Trip to Italy: Designer Album

September 20, 2012 | By Brent Almond | DESIGN STUFF, MAKING MEMORIES

We’ve been back from Italy over a week now, and I’m still trying to get back into the swing of things. We left during summer, came back and it’s fall, with rumblings of Christmas off in the distance. Yikes.

I haven’t had the time/energy to do any proper blogging, so I’m going the “picture is worth a thousand words” route and sharing some of my favorites from the trip. I took over 1,600 photos during our 10 days abroad, which I painstakingly (there was literal pain) narrowed down to about 350 for Facebook. For my DD readers, I’m breaking them up into two smaller collections: the Designer Album and the Daddy Album, natch.

This Designer Album features 10 of my favorite designery shots. Even narrowing down these was difficult, so I chose photos that were not only nice to look at, but best narrated highlights of this unique trip. You can see photos of the Sistine ceiling or Mount Vesuvius any old day, but we spent most of our time with family in non-touristy areas. So these may not be the 10 prettiest, but they are the 10 most personal images. And as always, click on the images to see them molto grande.

Papa's parents, aunts, uncles and cousins all live in Rutigliano near the southeastern coast of Italy (top of the boot heel) This shot was taken from Nonna's terrace depicting a somewhat dismal suburban landscape (aren't they all?) backlit by dramatic Adriatic clouds.

All along the drive from Rutigliano to Bari (the closest big city) are numerous vineyards. Most of them were covered in vines and grapes, but I snapped this barren photo as we drove by and thought it was pretty darn cool. And quite Catholic.

Zio Nino lives across the driveway from Papa's folks, where he has a small orchard of olive and lime trees (and a rooster JJ named "Rocky") He also grows an abundance of these gorgeous tomatoes.

Zia Jo and Nonna took us on a tour of Alberobello ("Beautiful Tree") that features this unique architecture — called "trulli" — throughout the entire town.

Rutigliano prepares for The Feast of the Cross, which took place just a couple of days after we left. We missed all of the lights and celebrations, but the preparation was pretty impressive in and of itself.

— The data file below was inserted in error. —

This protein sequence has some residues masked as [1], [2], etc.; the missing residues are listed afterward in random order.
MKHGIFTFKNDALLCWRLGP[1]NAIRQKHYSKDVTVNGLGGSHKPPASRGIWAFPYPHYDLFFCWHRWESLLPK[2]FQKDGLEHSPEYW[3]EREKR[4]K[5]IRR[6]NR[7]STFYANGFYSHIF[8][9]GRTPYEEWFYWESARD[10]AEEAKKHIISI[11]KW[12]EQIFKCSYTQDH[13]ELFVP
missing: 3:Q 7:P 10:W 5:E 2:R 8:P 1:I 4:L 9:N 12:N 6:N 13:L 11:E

Also in abundance in this area are prickly pear. Which people eat, and I tried. Tasted kinda like a near-rotten pomegranate.

Exterior shot of a neighborhood church Nonna attends from time-to-time.

One of the highlights of the trip was having Nonno give us a tour of his boyhood home. This is a shot taken in the living room, through the entry hall, into a small room with a stove that served as the kitchen when he lived here during the 1930s and 40s.

Papa and I had a much-needed date night (thanks for babysitting Nonna!), which we spent in Ostuni, also known as The White City. Apparently it's quite staller in daylight, but is pretty breathtaking at night as well.

The bulk of the trip was spent around the dinner tables of various family members, the most frequent — of course — being Nonna and Nonno's. This is why Italians are known for their food, folks.

Come back soon for the Daddy Album, which you know is gonna be cute as pie!

To see the larger Facebook albums: Volume 1 and Volume 2

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comments

5 responses to “Trip to Italy: Designer Album”

  1. sharisse says:

    All these photos are just magical. Thanks for the free desktop trip.

    • Brent M. Almond says:

      Sharisse:
      It was a pretty magical time — glad I have lots of friends to share it with! But next time I’d like to bring one or two of them to help babysit, or at least entertain on the plane ride. You game? 🙂
      DD

  2. Tracey W says:

    I LOVE this album. My mother is from Minori and looking at these beautiful images brings back memories of the summer I spent in Italy when I was eight.

    • Brent M. Almond says:

      Tracey:
      I totally forgot your Mom was Italian! You should go back! Nick hadn’t been to Italy since he was nine years old, so it was fun seeing him remember/recognize places he hadn’t seen since he was a kid. 🙂
      Brent

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